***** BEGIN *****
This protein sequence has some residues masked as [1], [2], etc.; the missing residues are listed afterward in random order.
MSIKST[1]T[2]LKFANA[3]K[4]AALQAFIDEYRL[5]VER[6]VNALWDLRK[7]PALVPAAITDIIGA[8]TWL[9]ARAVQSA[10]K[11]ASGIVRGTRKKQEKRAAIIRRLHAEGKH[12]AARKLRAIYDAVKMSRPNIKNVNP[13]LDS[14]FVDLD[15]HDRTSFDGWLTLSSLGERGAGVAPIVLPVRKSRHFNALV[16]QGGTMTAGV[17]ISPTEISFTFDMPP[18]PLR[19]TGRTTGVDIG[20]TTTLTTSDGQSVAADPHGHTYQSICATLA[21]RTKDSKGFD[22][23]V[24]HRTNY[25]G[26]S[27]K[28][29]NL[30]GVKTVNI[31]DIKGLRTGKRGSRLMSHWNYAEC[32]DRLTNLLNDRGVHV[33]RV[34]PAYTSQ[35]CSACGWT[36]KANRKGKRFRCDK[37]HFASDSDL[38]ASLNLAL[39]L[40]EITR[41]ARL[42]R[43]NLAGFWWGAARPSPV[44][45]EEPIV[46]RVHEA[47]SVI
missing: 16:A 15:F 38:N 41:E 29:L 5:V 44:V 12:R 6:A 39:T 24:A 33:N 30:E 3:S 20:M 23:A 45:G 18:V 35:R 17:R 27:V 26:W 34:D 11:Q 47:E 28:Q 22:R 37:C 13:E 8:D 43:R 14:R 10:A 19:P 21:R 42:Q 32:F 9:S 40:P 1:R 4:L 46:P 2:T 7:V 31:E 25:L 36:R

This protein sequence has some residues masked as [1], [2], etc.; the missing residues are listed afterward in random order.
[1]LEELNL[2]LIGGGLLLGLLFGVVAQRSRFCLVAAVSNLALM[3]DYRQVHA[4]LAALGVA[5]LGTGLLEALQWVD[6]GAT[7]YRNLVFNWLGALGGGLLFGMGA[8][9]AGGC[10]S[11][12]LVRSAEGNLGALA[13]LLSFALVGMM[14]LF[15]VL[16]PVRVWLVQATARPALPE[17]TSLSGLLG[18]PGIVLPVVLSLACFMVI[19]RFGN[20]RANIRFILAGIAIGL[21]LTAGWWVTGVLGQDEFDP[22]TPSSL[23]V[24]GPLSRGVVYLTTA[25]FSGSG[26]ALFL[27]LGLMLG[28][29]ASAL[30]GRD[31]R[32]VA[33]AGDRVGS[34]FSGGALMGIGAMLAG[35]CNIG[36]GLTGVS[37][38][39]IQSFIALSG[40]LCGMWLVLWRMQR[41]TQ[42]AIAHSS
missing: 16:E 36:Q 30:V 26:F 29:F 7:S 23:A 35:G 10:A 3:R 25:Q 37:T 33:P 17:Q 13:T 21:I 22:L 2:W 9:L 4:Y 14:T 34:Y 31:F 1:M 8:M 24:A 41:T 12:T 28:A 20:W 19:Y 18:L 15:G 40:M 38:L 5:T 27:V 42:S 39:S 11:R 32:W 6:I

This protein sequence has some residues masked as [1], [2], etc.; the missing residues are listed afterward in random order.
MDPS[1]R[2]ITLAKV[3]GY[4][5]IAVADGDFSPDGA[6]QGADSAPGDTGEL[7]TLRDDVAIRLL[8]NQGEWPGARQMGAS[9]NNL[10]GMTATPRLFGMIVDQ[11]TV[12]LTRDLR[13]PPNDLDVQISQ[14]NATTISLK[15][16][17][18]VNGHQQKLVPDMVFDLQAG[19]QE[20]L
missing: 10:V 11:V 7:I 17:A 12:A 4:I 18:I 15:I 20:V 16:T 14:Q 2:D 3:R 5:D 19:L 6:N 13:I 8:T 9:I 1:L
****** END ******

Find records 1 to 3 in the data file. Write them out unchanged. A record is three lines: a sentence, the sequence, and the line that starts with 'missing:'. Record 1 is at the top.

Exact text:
This protein sequence has some residues masked as [1], [2], etc.; the missing residues are listed afterward in random order.
MSIKST[1]T[2]LKFANA[3]K[4]AALQAFIDEYRL[5]VER[6]VNALWDLRK[7]PALVPAAITDIIGA[8]TWL[9]ARAVQSA[10]K[11]ASGIVRGTRKKQEKRAAIIRRLHAEGKH[12]AARKLRAIYDAVKMSRPNIKNVNP[13]LDS[14]FVDLD[15]HDRTSFDGWLTLSSLGERGAGVAPIVLPVRKSRHFNALV[16]QGGTMTAGV[17]ISPTEISFTFDMPP[18]PLR[19]TGRTTGVDIG[20]TTTLTTSDGQSVAADPHGHTYQSICATLA[21]RTKDSKGFD[22][23]V[24]HRTNY[25]G[26]S[27]K[28][29]NL[30]GVKTVNI[31]DIKGLRTGKRGSRLMSHWNYAEC[32]DRLTNLLNDRGVHV[33]RV[34]PAYTSQ[35]CSACGWT[36]KANRKGKRFRCDK[37]HFASDSDL[38]ASLNLAL[39]L[40]EITR[41]ARL[42]R[43]NLAGFWWGAARPSPV[44][45]EEPIV[46]RVHEA[47]SVI
missing: 16:A 15:F 38:N 41:E 29:L 5:V 44:V 12:R 6:A 39:T 24:A 33:N 30:E 3:S 20:M 23:A 45:G 18:V 35:R 17:R 27:V 26:W 34:D 11:Q 47:E 28:Q 22:R 37:C 13:E 8:D 43:R 14:R 10:A 19:P 21:R 42:Q 32:F 9:S 40:P 1:R 4:L 46:P 2:T 7:V 31:E 25:L 36:R

This protein sequence has some residues masked as [1], [2], etc.; the missing residues are listed afterward in random order.
[1]LEELNL[2]LIGGGLLLGLLFGVVAQRSRFCLVAAVSNLALM[3]DYRQVHA[4]LAALGVA[5]LGTGLLEALQWVD[6]GAT[7]YRNLVFNWLGALGGGLLFGMGA[8][9]AGGC[10]S[11][12]LVRSAEGNLGALA[13]LLSFALVGMM[14]LF[15]VL[16]PVRVWLVQATARPALPE[17]TSLSGLLG[18]PGIVLPVVLSLACFMVI[19]RFGN[20]RANIRFILAGIAIGL[21]LTAGWWVTGVLGQDEFDP[22]TPSSL[23]V[24]GPLSRGVVYLTTA[25]FSGSG[26]ALFL[27]LGLMLG[28][29]ASAL[30]GRD[31]R[32]VA[33]AGDRVGS[34]FSGGALMGIGAMLAG[35]CNIG[36]GLTGVS[37][38][39]IQSFIALSG[40]LCGMWLVLWRMQR[41]TQ[42]AIAHSS
missing: 16:E 36:Q 30:V 26:F 29:F 7:S 23:A 35:G 10:A 3:R 25:Q 37:T 33:P 17:Q 13:T 21:I 22:L 2:W 9:L 4:Y 14:T 34:Y 31:F 1:M 8:M 24:A 41:T 12:T 28:A 20:W 19:Y 18:L 15:G 40:M 38:L 5:T 27:V 42:S 39:S 11:R 32:W 6:I

This protein sequence has some residues masked as [1], [2], etc.; the missing residues are listed afterward in random order.
MDPS[1]R[2]ITLAKV[3]GY[4][5]IAVADGDFSPDGA[6]QGADSAPGDTGEL[7]TLRDDVAIRLL[8]NQGEWPGARQMGAS[9]NNL[10]GMTATPRLFGMIVDQ[11]TV[12]LTRDLR[13]PPNDLDVQISQ[14]NATTISLK[15][16][17][18]VNGHQQKLVPDMVFDLQAG[19]QE[20]L
missing: 10:V 11:V 7:I 17:A 12:A 4:I 18:I 15:I 20:V 16:T 14:Q 2:D 3:R 5:D 19:L 6:N 13:I 8:T 9:I 1:L